Sirna has held the school close to her heart since graduation. She began as an alumnae representative on the Board of Trustees in 1975. She was board secretary for several years, then became Vice Chairman in 2008. She is replacing outgoing chairman John Brown.
Brown noted that Sirna’s investment expertise will be a great asset to the school. She began working in the field in 1968. She is the founder and president of Ettlinger Adams Capital Management, Inc. Sirna also has experience in real estate management.
In a statement, Sirna said that her long history with the school has been “an important and fulfilling part of my life.” She currently splits her time between Rye, N.Y. and La Quinta, Cal.
In a conversation about her new role, Sirna said, “I’m looking forward to the challenge.” Sirna said that she wishes to ensure that WMS “keeps its basic belief and mission.” She believes that there is “definitely a need for small schools” like her alma mater.
The maintenance of the campus is a primary goal for Sirna. She said her hopes are to “grow the endowment and maintain the physical plant of the school . . . We have to keep maintaining the property.” She has great confidence that the board can keep WMS “growing and up to date.”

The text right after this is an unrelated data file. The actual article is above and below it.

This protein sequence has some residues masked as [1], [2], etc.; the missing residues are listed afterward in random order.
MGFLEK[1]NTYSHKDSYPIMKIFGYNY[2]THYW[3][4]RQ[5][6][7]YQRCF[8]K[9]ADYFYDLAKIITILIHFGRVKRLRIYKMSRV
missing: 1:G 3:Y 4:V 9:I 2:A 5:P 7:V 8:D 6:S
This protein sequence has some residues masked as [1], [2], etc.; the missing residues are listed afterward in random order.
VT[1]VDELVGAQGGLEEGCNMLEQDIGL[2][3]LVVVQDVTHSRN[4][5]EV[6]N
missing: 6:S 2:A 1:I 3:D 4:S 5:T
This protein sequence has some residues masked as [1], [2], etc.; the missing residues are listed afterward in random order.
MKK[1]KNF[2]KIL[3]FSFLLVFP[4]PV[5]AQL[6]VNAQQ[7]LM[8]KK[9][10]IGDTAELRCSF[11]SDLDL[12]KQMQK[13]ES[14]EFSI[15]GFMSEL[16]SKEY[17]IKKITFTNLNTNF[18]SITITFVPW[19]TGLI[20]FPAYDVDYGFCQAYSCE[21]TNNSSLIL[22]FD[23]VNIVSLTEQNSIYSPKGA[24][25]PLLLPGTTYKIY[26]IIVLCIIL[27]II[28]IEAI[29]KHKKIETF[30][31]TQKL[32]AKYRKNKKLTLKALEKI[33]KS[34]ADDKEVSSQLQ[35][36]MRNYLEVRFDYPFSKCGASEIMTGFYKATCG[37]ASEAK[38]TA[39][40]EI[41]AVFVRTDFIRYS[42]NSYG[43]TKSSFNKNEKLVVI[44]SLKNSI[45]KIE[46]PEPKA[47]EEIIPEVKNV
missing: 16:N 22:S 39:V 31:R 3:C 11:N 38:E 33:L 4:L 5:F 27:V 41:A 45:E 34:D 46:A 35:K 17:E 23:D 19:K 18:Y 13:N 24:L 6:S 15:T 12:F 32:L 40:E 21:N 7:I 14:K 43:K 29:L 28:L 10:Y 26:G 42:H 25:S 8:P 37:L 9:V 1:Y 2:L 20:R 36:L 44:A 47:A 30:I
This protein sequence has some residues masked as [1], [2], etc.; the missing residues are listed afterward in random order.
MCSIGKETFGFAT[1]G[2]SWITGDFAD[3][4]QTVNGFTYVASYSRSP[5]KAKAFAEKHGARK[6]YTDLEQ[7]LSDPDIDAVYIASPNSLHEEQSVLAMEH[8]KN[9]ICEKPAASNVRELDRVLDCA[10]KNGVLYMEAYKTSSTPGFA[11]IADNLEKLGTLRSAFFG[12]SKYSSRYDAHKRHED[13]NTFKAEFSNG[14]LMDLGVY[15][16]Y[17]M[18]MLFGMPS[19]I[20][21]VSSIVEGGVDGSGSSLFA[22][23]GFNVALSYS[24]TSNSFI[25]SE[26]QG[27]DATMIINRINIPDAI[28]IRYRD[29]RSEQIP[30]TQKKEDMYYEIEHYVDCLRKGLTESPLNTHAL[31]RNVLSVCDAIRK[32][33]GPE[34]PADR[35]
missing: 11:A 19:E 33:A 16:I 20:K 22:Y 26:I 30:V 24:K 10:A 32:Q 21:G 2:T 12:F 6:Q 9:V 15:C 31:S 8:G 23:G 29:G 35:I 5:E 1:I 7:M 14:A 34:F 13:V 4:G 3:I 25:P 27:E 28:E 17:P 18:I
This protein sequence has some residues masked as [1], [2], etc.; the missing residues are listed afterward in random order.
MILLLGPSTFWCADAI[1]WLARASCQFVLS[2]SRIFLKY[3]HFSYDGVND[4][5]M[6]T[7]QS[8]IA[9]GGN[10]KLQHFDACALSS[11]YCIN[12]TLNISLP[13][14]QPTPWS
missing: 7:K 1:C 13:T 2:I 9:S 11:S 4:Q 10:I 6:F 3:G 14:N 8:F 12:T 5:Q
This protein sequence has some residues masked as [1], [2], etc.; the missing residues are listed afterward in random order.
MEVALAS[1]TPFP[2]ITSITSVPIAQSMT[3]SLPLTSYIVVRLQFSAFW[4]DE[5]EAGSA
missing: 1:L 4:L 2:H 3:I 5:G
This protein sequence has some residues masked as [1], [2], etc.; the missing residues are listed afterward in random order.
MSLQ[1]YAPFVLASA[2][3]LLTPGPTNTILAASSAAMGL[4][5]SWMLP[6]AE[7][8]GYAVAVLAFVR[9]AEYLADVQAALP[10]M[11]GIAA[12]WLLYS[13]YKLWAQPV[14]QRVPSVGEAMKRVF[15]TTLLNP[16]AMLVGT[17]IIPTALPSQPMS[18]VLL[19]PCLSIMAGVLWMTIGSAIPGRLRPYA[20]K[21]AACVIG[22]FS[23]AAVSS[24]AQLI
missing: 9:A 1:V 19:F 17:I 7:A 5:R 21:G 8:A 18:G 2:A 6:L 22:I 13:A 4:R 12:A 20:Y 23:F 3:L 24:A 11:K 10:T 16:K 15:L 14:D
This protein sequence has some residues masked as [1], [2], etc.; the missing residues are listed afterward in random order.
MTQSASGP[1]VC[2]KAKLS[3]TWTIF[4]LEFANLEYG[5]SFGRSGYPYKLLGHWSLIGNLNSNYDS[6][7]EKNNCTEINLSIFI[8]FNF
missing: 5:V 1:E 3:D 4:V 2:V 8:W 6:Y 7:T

She applauds Littleton and the surrounding community for “being as welcoming as they have been.” Sirna said that it is “nice to see the town of Littleton growing around us.” She wishes to see both the school and its neighboring towns continue to grow.
The school currently has 114 students. Sirna noted there were 83 at St. Mary’s when she graduated from the then-all girls boarding school.
Sirna praised the “wonderful” Head of School, Tim Breen. She said that WMS is also in “really good shape” with its faculty.
Sirna sees the school’s connection to alumni as central to its success. “We don’t want to lose touch with them,” she said. There are many alumni on the board.
The board also includes several parents of former students. Sirna said that the board “knows the school intimately,” which helps make WMS a stronger institution.
She looks forward to seeing continued savings from the school’s switch to wood pellet boilers for energy. This move replaced what Sirna called “a dinosaur of a furnace” that used about 20,000 gallons of fuel oil a year. The school’s commitment to sustainability, Sirna said, is a source of strength.
The student body’s level of interest in outdoor activities has impressed Sirna over the years. She proudly said that being a couch potato is not something students do at WMS.
Sirna’s long-term goal is to be able to see the school grow and prosper over the next few decades. She hopes to be on hand for the school’s 150th Anniversary, 24 years away.
Copyright © Littleton Courier. All rights reserved. 07/4/2012